“My husband made me watch while the world burned…” Lucy mumbles.
Suzie doesn’t look up from her book.
“What did you do?”
Suzie turns a page, not looking at Lucy. Eventually, the other woman drifts off to sleep.
“Get her to a real hospital,” Suzie suggests while Lucy is sleeping and Jack has brought her tea again. “She needs help.”
“Why do you care?” Jack’s smirk is practically glazed onto his face, and Suzie’s eyes really hurt.
“I don’t. She’s your pet.” Suzie tastes the words bitter on her tongue.
“So what does that make you?” Jack asks with interest, leaning too close.
Her teacup smashes sharp on the floor and she lets him touch her, hand covering her breast through her thin white dress.
She doesn’t hate him enough to tell him to stop. She never has.
Lucy makes a break for it eventually. Suzie pulls her away from the door, and Lucy catches her cheek with broken fingernails, drawing blood. Suzie has been here longer but Lucy is less in touch with reality and they push and pull and tear at each other because it’s all they have left.
Suzie’s head gets bent back and Lucy has a fist in her hair, knees on the concrete and this is why Suzie’s not allowed outside. She doesn’t play nicely and Lucy laughs until she is dragged down and smashed against the floor.
This really shouldn’t be happening.
The struggle is feeble and tangled and largely confused. Suzie’s ribs ache and somehow her hand ends up between Lucy’s smooth legs.
Lucy is laughing, eyes so blue, but for once she actually seems to know what is happening to her. There’s more lucidity in her face than Suzie has ever seen. She seems so steady that Suzie can’t resist pushing; sliding her fingers up to where Lucy is already soft and surprisingly wet.
This is the first time Suzie thinks she might not be nearly as sane as she likes to think she is. She’s getting worse, not better.
“I’m really not leaving, am I.” Suzie’s voice was flat, and realisation was tumbling into horrible places.
“You were practically possessed by alien technology,” Jack replied, “You murdered innocent people, and broke at least fourteen Torchwood rules.”
The walls seemed to be closing in on her.
“Is this my punishment, or are you really trying to save me?” she asked, because surely being shut in a room forever couldn’t be legal.
“That’s something to consider for the rest of your life,” Jack told her with a cruel smile.
“But you do know?”
“I do,” Jack replied.
“I’m glad someone does.”
When Lucy kisses her it’s confusing. It’s been a long time since anyone kissed Suzie on the mouth – she thinks Owen might have done it last – and Lucy’s lips are cold, and not uncertain but definitely fragile.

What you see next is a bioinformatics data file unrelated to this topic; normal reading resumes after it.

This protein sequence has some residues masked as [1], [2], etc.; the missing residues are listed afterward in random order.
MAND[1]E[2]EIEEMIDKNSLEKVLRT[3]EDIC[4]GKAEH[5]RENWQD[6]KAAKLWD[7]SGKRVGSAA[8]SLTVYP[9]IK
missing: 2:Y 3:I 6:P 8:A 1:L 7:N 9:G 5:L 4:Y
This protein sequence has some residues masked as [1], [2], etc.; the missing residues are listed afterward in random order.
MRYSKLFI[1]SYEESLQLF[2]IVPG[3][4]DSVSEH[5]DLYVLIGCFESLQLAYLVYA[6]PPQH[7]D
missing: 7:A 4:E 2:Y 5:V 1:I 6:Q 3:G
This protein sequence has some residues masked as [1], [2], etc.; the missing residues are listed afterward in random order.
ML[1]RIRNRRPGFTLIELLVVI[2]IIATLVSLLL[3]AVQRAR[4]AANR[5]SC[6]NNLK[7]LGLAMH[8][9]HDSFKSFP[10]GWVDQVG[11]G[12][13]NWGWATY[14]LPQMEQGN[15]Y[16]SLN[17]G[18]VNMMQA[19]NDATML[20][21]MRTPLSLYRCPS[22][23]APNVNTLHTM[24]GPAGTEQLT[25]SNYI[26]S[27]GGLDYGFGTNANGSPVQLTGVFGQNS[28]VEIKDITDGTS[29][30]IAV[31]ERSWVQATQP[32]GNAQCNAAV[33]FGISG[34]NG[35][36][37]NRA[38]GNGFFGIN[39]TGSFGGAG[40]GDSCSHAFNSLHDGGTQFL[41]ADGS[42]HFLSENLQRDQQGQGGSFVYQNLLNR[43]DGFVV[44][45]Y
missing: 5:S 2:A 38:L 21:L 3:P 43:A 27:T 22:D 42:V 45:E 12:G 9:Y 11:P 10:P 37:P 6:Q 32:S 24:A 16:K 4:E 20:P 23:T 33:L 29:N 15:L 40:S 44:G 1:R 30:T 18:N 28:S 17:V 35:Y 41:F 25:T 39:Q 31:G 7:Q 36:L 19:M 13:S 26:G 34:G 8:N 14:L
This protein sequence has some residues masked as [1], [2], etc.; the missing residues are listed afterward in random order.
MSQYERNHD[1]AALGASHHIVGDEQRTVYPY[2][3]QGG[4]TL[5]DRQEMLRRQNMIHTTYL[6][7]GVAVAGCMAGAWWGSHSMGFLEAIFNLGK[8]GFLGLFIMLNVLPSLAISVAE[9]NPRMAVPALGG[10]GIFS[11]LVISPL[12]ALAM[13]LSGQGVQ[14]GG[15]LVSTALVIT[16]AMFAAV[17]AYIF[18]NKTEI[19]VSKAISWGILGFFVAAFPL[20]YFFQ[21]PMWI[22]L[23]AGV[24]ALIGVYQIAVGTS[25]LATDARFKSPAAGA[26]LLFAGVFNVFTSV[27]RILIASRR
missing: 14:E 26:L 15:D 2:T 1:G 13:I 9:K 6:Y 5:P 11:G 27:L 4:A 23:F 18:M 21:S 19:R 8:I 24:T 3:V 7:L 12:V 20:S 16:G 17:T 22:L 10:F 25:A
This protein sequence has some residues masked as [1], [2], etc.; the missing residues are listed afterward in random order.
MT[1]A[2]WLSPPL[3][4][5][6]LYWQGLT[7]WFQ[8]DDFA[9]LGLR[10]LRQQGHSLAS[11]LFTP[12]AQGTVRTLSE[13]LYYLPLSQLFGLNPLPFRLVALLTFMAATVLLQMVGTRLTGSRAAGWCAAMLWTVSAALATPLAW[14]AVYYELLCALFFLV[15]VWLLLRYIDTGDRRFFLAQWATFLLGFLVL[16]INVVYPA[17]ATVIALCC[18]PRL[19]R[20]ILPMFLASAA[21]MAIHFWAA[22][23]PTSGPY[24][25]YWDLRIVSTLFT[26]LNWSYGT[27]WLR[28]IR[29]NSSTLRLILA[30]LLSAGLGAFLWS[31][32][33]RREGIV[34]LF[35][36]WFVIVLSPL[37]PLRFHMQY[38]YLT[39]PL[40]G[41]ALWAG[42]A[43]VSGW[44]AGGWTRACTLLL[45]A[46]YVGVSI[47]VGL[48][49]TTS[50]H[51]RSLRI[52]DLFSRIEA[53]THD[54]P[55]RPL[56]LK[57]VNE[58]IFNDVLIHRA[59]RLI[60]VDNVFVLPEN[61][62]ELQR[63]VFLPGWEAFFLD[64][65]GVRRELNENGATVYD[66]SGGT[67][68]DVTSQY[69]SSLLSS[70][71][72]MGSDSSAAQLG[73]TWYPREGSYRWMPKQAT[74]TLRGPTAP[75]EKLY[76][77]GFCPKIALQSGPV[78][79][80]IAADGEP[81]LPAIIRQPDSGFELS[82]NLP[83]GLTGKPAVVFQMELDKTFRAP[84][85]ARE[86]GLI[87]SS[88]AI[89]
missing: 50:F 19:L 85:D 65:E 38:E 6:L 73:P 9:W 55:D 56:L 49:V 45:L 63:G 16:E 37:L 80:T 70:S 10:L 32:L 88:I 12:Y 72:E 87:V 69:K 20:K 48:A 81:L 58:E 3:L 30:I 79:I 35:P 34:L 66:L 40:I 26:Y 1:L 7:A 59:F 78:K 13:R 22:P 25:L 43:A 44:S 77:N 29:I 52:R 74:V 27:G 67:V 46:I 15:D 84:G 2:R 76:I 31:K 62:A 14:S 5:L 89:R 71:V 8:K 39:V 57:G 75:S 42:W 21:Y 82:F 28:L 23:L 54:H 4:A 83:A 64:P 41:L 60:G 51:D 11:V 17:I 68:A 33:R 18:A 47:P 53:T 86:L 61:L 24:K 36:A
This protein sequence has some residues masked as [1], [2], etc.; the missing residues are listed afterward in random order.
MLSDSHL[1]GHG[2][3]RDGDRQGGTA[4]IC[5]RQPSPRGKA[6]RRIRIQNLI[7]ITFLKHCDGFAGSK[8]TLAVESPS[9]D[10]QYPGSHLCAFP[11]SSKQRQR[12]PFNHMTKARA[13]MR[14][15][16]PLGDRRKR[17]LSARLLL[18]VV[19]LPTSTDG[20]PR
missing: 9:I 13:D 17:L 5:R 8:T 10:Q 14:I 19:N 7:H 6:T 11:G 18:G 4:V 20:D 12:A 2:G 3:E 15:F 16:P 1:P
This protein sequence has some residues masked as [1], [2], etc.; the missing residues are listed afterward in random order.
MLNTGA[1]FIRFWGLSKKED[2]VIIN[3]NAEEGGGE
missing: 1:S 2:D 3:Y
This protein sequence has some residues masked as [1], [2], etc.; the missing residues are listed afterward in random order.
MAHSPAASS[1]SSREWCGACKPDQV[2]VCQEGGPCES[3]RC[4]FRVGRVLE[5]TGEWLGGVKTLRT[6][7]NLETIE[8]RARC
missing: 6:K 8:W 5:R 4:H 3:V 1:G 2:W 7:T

She is hot where Suzie presses her fingers into her cunt, and Lucy giggles in a way that is almost disturbing, thighs parting easily. It seems that sex is the one thing Lucy understands. Same in every language, no matter how many pieces your mind is in. Suzie twists three fingers inside Lucy, who whimpers in a way that almost sounds like pain.
They’re going to be down here together forever, and Lucy is so far gone there’s no coming back. And Suzie is losing her grip on whatever it was that she barely had to begin with.
The concrete bleeds cold through her dress and Lucy’s tongue knows all the places Jack ignores. Suzie gets a fistful of blonde and twists it. Lucy looks up, mouth shining.
“Why?” Suzie asks, wondering what the hell she’ll get by way of a reply.
“I’m out of my mind,” Lucy points out with something that’s nearly clarity, “What’s your excuse?”
Suzie laughs until she chokes.
Suzie counts her teeth with the edge of her thumbnail, legs folded underneath her, thighs sticky and hair tangled. She wonders if she fell into insanity or if she was pushed.
Lucy looks good bruised, cheek deep purple. Suzie will be blamed for this; Jack will ignore Lucy’s bloody fingernails and the scratches on the door.
“There’s no getting out of here,” Suzie murmurs, and her mouth aches around the words.
Lucy grins blankly.
“My husband said that too.”
She looks like a puppet with her strings cut, lying on the concrete.
“He may have had a point,” Suzie replies.